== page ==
#3 – Tyler Stephenson – C

Hit: 50
Power: 60
Run: 40
Arm: 60
Field: 50
Overall: 50

Stephenson was the 11th overall pick in 2015 out of High School in Georgia. Through his first few seasons in pro ball, Stephenson held his own at the plate while making improvements to his defensive game. In 2019 at Double-A Chattanooga, he showed his bat will play slashing .285/.372/.410 walking 10.2 percent of the time while only striking out 16.5 percent. He shortened his swing to maintain solid contact and at 6’4 and 225 lbs, Stephenson won’t have to sell out for power.

Defensively, Stephenson has improved his footwork and framing and should be at least average in those departments. His arm is strong and while he has shortened up his throwing motion, he hasn’t lost anything off of his throws to second. Stephenson’s in-game power will come as he acclimates himself to big league pitching after his eight-game cup of coffee in 2020. He will be the backup this season and could take over full-time duties by 2022.

#4 – Jose Garcia – SS

Hit: 50
Power: 45
Run: 55
Arm: 60
Field: 55
Overall: 50

Garcia was called up to the majors last season as a 22-year-old having never played a game above A-Ball. He understandably looked overmatched, especially against big-league offspeed stuff. In 2019, Garcia showed off his tools with the Daytona Tortugas. He had 37 doubles, 8 HRs, and 15 steals in 104 games while batting .280. There is promise in his ability to figure it out at the plate. More seasoning in the minors this season should help Garcia work on recognizing spin and laying off the offspeed junk.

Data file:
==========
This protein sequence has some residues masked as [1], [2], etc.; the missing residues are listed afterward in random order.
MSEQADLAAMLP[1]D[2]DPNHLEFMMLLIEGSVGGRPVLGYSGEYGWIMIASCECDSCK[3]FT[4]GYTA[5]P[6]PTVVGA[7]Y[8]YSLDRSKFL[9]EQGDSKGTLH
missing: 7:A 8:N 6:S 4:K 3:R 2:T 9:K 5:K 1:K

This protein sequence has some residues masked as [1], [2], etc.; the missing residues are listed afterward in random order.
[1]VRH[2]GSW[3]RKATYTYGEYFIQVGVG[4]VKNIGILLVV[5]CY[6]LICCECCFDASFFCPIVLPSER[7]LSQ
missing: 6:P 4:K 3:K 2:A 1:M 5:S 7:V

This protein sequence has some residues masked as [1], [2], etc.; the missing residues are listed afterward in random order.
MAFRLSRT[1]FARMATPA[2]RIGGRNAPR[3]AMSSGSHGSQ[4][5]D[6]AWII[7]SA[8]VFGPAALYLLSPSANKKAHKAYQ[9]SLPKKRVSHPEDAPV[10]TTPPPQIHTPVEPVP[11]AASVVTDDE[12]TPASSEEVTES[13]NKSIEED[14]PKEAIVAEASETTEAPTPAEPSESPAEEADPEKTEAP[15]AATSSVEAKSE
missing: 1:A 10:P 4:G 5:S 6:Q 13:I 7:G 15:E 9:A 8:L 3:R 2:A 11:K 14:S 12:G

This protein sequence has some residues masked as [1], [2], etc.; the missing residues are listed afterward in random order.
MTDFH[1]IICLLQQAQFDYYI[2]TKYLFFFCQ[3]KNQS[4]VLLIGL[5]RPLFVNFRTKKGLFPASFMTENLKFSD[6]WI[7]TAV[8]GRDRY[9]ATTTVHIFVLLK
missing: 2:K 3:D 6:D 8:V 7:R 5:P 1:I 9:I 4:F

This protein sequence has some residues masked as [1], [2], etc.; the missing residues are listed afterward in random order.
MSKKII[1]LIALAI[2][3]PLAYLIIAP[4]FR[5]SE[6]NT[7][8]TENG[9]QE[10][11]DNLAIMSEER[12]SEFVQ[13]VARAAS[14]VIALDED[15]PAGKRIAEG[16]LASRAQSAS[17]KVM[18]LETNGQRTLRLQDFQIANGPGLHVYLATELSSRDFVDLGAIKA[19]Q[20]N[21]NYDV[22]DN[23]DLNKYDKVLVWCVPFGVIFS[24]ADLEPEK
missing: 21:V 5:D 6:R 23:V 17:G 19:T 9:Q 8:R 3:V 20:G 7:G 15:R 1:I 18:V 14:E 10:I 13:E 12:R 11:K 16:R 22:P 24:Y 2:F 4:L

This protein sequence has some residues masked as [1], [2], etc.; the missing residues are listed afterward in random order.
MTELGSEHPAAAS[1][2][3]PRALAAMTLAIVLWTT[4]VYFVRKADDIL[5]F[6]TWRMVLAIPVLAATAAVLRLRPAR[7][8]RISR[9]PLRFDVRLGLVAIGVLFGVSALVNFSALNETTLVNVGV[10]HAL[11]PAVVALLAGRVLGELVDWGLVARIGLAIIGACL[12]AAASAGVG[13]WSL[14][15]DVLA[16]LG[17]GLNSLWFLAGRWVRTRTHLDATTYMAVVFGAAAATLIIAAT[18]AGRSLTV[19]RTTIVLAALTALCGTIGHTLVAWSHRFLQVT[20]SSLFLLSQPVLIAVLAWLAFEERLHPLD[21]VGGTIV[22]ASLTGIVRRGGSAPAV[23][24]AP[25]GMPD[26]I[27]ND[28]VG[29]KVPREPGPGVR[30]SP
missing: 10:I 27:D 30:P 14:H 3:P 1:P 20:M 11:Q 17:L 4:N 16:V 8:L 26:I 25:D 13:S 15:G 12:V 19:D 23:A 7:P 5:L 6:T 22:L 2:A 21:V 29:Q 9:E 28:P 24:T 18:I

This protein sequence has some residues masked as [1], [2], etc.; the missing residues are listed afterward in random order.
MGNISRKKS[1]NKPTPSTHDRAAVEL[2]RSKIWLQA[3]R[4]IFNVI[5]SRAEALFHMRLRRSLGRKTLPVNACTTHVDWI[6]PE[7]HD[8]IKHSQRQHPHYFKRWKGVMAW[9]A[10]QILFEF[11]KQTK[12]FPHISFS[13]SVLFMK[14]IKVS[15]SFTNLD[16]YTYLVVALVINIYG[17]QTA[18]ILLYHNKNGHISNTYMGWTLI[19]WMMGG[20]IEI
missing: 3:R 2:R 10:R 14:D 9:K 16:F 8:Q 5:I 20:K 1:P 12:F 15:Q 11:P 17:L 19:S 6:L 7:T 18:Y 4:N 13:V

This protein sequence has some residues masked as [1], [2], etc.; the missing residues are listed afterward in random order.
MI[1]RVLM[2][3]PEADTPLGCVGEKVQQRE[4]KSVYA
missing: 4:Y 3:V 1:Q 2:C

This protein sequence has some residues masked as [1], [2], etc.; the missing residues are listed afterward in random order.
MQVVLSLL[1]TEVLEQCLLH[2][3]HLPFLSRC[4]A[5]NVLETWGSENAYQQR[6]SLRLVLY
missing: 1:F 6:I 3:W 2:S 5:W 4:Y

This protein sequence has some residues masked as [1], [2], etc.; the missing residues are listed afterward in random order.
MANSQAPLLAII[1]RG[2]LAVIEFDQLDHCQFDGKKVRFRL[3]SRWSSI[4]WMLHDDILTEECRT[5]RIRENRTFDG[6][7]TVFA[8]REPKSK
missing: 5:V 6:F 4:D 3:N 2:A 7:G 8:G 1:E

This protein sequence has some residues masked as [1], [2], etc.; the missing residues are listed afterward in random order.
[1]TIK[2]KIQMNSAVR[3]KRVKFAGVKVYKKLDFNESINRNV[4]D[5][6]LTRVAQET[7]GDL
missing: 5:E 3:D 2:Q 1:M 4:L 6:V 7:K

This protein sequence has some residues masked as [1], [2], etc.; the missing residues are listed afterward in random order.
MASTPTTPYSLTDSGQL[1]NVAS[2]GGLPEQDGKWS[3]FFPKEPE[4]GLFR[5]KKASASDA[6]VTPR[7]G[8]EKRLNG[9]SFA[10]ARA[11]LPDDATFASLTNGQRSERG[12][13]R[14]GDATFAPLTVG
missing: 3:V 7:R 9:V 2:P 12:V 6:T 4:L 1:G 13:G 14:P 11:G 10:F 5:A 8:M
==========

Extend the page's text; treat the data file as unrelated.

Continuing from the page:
With the glove, the Cuban shortstop is good. While he may not have elite range, his hands are soft, and he has a cannon for an arm to throw out guys that many shortstops couldn’t. Garcia has above-average speed and excellent baseball IQ in the field and on the bases. In 2019 while he was swiping 15 bags, he was only caught twice. With more work on his bat, Garcia should be the starting shortstop again in Cincinnati possibly by the end of 2021.

#5 – Austin Hendrick – OF

Hit: 50
Power: 60
Run: 50
Arm: 55
Field: 50
Overall: 50

The Reds seem to like their High Schoolers. Hendrick was taken 12th overall in 2020 out of West Allegheny (PA). Make no mistake, this kid destroys baseballs. His bat speed is excellent and he gets into hitting position quickly. When he turns on a pitch, the sound is thunderous. Hendrick is still raw at this point, he won’t be 20 years old until June. If he continues his progression and reduces some swing-and-miss in his game, Hendrick’s bat will get him called up possibly by next season.

Where he plays when he gets the call is another question. He has solid speed and has the arm to possibly stick in centerfield. Long-term he probably lands at a corner outfield spot though due to his limited range. Hendrick’s bat will keep him in the lineup every day no matter where he is on defense. He is good enough in the outfield to be an above-average defender in right or left.